Pinkerton felt like a glimpse into Rivers Cuomo's diary, but somewhere in my late teens it became my diary. Rivers became a distant and unknowable friend who nevertheless chose to share such private moments of his life with me. His music helped me be comfortable with the teenager I was: a chubby, shy kid who couldn't talk to girls.

Happy birthday, Rivers. Thank you for these 16 years of music, and thank you for the years to come. Keep being who you are.

Thursday, June 9, 2011


I'm thinking about absorbing my Steinbeck blog, Earthbound But Aspiring, into this one. Looking back at recent posts, somewhere around In Dubious Battle, I stepped away from the purpose of that blog: sharing my thoughts on Steinbeck's works in the context of my life. Somewhere along the line, my posts, few as they may be, became uninspired book reviews -- something I might write for an unimportant freshman-level college class.

John's boyhood home, Salinas, California, circa 2009.

This and this are examples of what I wanted my posts to be like. For whatever reason, recently I've lacked the enthusiasm and inspiration to create posts that do justice to the subject matter. Changing the venue and using the already established tone of this blog might help me to provide the personal context I've wanted my Steinbeck posts to have.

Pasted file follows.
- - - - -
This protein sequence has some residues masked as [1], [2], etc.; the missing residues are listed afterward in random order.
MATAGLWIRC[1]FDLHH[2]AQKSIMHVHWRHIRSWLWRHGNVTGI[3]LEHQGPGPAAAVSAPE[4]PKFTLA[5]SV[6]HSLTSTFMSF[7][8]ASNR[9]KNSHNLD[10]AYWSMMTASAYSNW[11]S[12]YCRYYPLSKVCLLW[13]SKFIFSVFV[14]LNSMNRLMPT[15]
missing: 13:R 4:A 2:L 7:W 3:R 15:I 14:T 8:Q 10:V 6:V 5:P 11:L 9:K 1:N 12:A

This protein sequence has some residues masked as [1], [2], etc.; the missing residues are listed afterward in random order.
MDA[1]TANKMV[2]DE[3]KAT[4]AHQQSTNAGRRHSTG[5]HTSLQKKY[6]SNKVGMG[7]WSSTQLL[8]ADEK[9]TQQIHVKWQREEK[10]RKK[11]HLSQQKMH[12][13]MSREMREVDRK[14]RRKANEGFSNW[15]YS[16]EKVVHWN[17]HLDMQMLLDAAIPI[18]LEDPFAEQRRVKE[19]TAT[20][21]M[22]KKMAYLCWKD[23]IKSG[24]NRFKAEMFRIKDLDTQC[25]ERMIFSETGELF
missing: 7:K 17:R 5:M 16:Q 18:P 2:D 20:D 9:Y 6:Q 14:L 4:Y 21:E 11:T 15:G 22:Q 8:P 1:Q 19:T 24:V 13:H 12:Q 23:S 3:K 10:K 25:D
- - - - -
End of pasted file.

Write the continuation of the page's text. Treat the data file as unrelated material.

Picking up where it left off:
There are still some logistical things I have to think through and experiment with, like migrating posts and making sure they fit here chronologically (I'm pretty sure blogger lets you back-date posts). Right now I'm thinking consolidation is a pretty OK idea. Your thoughts? Will you stop reading/caring if one-three posts per month are about Steinbeck?

(My problem is I have so many (underdeveloped) hobbies and interests. The Steinbeck blog was a way of focusing and refining one of them. But it seems I might be incapable of doing that. Things are about to get super eclectic around here. In other words, welcome to my life.)

Monday, June 6, 2011

So not only does this thing exist, but now you have deprived everyone of cake!

It's no secret that I have a man-sized man-crush on Ron Swanson from NBC's Parks and Recreation. While I share many of his views on food ("You had me at meat tornado."), body grooming ("Only women shave beneath the neck."), and old wooden sailing ships ("They're beautiful."), it's his political ideologies that I'd like to highlight in this post. Take a look:

"Drop in a token, look at a duck."

Here is a Swanson-esque list of facts detailing an experience I had recently with a government agency, the United States Postal Service.

  • On May 17, I purchased a book, Eat Like A Man, from Amazon. The package was shipped via USPS.

  • The morning of May 19 I checked the tracking number. Its status read "Out for delivery." A day or two ahead of schedule -- I was delighted.

  • Later that morning, I rechecked the status and it had changed. Not to "Delivered" but to "Incorrect address." I was confused because I'd had many packages delivered from Amazon to that address.

  • I trusted USPS so I decided to play the waiting game. May 19 was a Friday so I would probably receive the package on Monday or Tuesday.

  • By Tuesday, May 24, I hadn't received anything and the package's status, which now read "Arrival Scan," told me nothing.